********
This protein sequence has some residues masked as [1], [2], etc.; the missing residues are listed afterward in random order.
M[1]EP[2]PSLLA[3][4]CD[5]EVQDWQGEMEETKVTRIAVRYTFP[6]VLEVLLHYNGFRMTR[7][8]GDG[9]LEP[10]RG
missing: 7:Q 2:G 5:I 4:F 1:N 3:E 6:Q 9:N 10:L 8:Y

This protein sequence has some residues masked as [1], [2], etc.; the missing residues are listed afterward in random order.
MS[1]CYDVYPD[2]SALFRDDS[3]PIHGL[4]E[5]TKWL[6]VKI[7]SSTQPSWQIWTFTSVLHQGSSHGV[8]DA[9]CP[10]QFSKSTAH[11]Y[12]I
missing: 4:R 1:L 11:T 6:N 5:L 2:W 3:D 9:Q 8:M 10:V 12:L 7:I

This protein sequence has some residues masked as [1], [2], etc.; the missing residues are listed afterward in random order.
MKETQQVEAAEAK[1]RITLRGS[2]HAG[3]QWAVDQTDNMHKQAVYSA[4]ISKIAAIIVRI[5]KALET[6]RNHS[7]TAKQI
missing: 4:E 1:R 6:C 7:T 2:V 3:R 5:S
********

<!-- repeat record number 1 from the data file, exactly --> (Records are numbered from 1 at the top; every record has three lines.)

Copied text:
This protein sequence has some residues masked as [1], [2], etc.; the missing residues are listed afterward in random order.
M[1]EP[2]PSLLA[3][4]CD[5]EVQDWQGEMEETKVTRIAVRYTFP[6]VLEVLLHYNGFRMTR[7][8]GDG[9]LEP[10]RG
missing: 7:Q 2:G 5:I 4:F 1:N 3:E 6:Q 9:N 10:L 8:Y